I came to the same conclusion as Jono.

 

Hmmm, that's new information for me. Not good.

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Hi There Ken

The point of the article was that, after lots of practice, the image zoom really is superfluous - it spoils the composition and it spoils the moment (different on a tripod of course, but that really isn't the point of the T).

When I'm shooting M lenses I have Exposure Compensation on the left dial, and I don't use the right dial - it works really well. We've just come back from Istanbul, and I was using this technique with the 90 Macro Elmar (135 equivalent) in the Grand Bazaar (dark and horrible lighting) - I really think the zoom is a safety net you don't need.

 

Hi, Jono -

 

I've tried working with my NEX7 unmagnified, and for my style of shooting magnification really does help. I'm not sure I want to give that up! It's sounding like the T may not work for me in its current firmware incarnation.

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Hmmm, that's new information for me. Not good.

 

3x is plenty good enough for 99% of the time ....... the 'shimmery' critical point is easily visible.

 

I have only ever used 6x when testing lenses and other fiddling about to check things etc .

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Sorry if this has been answered already, but is it possible to manually focus an AF lens (forgetting about the zoom function for a minute) simply by moving the focus ring, or do you have to alter a setting first?

 

Thanks.

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Hi, Jono -

 

I've tried working with my NEX7 unmagnified, and for my style of shooting magnification really does help. I'm not sure I want to give that up! It's sounding like the T may not work for me in its current firmware incarnation.

 

Well, if you need it I guess you need it - I just don't like any kind of messing with the image I'm looking at - the EVF with the T is quite good - better I think than the NEX7.

 

But anyway, you can easily set the left ring to magnification - and they you have it.

 

I spent an afternoon shooting with the Leica R 80-200 at the weekend - once again- no magnification, and autumn light, so mainly at f4 - nearly everything was in focus. I just think this is practice.

 

Sorry if this has been answered already, but is it possible to manually focus an AF lens (forgetting about the zoom function for a minute) simply by moving the focus ring, or do you have to alter a setting first?

 

Thanks.

 

Hi Peter - not by simply moving the focus ring - sad I think, perhaps they'll do it with a firmware upgrade. mind you, it's pretty straightforward to change to MF (two taps on the screen) but still

 

 

I think you are right.

If the artikel which Mr Jono Slack wrote is true(some time ago). It should be possible to use that signal to tell the camera that the picture is in focus. That would be a great improvement of the camera.

The only trouble is that it does not give that signal with all lenses from the past(R and Zeiss lenses) This is at least my experience. But also I must say, my eyes are getting worse. that is one off the reasons I sold my M cameras and now use the T camera.

 

Regards

 

Harry

 

Hi Harry - the camera cannot tell when you're manual focusing, although of course, theoretically it could judge whether a certain part of the image was in focus........ but I'm not sure that focus confirmation is particularly useful.

 

Whatever, the one thing that is certain is that if Leica act on all the things everyone wants (they really do listen), then we would simply have a normal camera with huge menus with mutliple options . . not really the 'Essence'.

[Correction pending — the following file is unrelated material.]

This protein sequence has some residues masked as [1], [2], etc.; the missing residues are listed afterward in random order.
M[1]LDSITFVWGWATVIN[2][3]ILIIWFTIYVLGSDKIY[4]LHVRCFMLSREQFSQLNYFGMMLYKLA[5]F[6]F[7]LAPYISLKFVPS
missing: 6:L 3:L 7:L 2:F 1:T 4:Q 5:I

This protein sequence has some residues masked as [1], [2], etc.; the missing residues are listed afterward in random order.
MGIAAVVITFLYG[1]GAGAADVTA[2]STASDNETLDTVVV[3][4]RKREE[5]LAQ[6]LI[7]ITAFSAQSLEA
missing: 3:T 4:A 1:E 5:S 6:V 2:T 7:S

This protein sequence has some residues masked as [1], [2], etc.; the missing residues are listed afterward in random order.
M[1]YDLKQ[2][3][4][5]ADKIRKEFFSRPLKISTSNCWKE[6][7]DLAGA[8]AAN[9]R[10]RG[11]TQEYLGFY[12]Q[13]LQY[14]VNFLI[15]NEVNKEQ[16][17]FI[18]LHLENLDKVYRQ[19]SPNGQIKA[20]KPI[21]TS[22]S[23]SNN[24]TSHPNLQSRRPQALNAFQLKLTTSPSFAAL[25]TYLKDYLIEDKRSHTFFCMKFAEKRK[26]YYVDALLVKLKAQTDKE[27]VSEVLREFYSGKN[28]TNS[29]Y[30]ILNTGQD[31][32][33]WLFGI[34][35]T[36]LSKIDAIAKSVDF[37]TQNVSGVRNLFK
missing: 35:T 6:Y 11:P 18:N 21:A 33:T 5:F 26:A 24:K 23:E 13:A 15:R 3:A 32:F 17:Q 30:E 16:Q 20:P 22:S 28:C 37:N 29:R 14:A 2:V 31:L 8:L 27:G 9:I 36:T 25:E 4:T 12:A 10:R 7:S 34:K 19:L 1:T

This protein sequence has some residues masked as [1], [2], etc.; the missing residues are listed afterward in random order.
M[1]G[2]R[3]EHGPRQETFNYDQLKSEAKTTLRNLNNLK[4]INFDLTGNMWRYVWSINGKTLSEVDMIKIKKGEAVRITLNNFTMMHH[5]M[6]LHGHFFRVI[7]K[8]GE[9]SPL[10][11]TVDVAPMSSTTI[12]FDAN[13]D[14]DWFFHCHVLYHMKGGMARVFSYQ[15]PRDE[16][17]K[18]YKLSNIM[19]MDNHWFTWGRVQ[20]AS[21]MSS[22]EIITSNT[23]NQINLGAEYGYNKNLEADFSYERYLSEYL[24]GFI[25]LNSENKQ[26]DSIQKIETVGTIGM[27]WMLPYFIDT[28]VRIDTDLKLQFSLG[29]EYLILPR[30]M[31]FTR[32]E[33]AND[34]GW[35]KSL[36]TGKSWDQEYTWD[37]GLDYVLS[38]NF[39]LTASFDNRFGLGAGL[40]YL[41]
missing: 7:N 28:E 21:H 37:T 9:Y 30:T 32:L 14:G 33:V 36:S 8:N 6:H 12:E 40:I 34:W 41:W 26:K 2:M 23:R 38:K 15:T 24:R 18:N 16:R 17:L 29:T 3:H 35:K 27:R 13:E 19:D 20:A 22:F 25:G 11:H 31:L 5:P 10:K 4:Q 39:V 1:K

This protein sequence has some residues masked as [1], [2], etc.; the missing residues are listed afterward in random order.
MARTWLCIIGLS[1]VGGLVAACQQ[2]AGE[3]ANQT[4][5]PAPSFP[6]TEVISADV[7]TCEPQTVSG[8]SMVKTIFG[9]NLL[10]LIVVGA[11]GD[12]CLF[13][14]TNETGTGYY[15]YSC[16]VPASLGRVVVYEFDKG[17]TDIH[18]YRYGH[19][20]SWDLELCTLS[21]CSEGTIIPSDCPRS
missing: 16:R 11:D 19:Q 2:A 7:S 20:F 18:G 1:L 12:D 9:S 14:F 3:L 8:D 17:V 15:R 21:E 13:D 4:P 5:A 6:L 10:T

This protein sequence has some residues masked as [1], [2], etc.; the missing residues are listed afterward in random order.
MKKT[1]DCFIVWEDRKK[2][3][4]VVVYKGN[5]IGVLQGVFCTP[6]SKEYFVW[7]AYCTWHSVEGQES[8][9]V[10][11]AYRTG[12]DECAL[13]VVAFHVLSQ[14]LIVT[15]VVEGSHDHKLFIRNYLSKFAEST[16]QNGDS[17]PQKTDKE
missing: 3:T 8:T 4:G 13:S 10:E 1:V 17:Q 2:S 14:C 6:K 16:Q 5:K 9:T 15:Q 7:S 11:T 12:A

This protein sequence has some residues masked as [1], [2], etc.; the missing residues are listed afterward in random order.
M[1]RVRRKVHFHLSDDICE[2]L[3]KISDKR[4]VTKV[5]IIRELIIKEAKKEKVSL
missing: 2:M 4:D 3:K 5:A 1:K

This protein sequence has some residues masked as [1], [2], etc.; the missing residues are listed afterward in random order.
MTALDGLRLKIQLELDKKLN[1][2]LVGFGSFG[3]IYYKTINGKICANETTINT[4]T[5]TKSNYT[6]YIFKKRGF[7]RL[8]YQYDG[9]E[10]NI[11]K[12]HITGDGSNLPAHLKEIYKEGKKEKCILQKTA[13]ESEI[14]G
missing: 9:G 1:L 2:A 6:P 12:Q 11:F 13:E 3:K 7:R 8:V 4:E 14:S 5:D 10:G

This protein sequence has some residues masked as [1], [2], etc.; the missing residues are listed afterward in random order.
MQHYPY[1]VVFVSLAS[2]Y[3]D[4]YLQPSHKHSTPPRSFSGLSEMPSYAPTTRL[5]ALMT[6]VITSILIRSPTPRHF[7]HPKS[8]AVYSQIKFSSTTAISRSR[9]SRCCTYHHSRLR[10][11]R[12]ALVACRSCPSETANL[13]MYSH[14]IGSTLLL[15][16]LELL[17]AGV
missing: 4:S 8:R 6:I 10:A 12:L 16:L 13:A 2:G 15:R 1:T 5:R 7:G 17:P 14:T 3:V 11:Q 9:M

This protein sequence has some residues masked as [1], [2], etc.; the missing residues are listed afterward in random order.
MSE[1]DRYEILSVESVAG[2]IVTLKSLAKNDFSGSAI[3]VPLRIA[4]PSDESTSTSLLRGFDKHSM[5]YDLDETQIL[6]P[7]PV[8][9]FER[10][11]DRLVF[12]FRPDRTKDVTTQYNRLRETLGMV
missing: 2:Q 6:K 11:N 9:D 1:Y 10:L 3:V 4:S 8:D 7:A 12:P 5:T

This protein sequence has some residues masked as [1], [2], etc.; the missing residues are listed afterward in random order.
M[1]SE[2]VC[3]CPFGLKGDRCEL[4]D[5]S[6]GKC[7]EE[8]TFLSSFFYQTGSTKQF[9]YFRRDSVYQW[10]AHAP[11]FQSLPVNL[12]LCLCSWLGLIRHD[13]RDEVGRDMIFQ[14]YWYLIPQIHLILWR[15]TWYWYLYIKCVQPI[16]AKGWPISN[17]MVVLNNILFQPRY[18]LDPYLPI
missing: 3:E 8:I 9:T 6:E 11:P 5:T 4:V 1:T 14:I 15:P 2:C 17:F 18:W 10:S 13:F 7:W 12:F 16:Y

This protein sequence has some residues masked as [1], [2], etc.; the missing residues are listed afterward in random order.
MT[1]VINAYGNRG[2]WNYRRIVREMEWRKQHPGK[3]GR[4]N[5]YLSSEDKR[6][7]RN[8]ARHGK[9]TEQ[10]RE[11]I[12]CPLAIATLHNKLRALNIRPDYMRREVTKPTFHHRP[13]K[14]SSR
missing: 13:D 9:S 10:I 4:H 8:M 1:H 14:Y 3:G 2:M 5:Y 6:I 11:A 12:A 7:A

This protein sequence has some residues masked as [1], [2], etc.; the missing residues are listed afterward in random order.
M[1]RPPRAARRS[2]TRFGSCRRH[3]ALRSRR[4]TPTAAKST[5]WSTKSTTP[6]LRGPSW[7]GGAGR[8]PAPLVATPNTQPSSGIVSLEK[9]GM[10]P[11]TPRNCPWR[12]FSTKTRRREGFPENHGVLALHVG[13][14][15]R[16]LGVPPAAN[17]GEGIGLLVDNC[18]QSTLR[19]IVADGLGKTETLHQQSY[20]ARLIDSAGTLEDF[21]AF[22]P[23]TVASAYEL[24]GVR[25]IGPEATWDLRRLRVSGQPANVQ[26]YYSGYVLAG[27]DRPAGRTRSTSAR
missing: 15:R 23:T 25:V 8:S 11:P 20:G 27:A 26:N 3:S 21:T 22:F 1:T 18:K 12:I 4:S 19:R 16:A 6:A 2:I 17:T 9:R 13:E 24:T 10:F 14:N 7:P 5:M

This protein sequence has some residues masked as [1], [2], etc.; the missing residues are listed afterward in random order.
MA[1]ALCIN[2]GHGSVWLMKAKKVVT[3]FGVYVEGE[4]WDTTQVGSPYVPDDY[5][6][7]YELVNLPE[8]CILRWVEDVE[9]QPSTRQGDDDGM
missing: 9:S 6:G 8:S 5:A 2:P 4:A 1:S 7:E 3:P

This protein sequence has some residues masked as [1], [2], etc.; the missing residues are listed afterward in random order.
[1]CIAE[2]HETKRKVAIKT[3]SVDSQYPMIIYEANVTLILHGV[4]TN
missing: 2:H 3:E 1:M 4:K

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Though I shoot RAW, I have the JPG setting to "high contrast black and white" - in this mode it's *very* easy to see the 'shimmer' of the plane of focus in the EVF.

 

...of course the viewfinder is only B&W at that point but it is noticeably easier to see the focal plane than in its normal color mode.

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Though I shoot RAW' date=' I have the JPG setting to "high contrast black and white" - in this mode it's *very* easy to see the 'shimmer' of the plane of focus in the EVF. ...of course the viewfinder is only B&W at that point but it is noticeably easier to see the focal plane than in its normal color mode. [/quote']

 

Nice trick! I'll try that with another camera I'm using.

Cheers, Carl

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Though I shoot RAW, I have the JPG setting to "high contrast black and white" - in this mode it's *very* easy to see the 'shimmer' of the plane of focus in the EVF.

 

...of course the viewfinder is only B&W at that point but it is noticeably easier to see the focal plane than in its normal color mode.

 

Excellent hint, it made me think of television studio cameras that monitor in B&W so the operators had a better judgement of the image they were seeing. On a quick test with the T EVF running in high-contrast B&W was excellent: you don't have color JPGs to review in camera (and wi-fi transfers might be moot because of this) but getting a sharper focussed DNG file to process is worth it.

 

This is a forum exchange with some physiological and electrical support for B&W monitoring over color

 

Black and White Viewfinders - Sony - Cinematography.com

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Being fairly new to Leica, I have not noticed the shimmer in either my M(240) or T. I was ready to write it off as a myth. But today, I received my M to T lens adaptor so I could use my M lenses on the T. Mounted it on the T with the APO f2/90mm and on my first try, there was the shimmer! It was very obvious.Tried some photos using the shimmer to focus and it worked great. Now that I know what to look for, I suspect I'll see it more often.

 

Thanks for the information everyone!

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Has anyone checked with Leica whether the 50mm Elmar-M can be safely collapsed on the T?

 

No, absolutely not. The manual

[*] says that you must not use a lens whose the internal protrudes more than 11 mm. vs. the flange of the M adapter. And the internal part of the Elmar-M 50 collapsed and adjusted to infini protrudes for around 20 mm. The Summicron M 50/f 1:2.0 is marginal (12 mm.) but can be used and collapsed, but at your own risks: so better not.

 

[*] the Leica M-ADAPTER T manual.

Edited by papimuzo
precision on info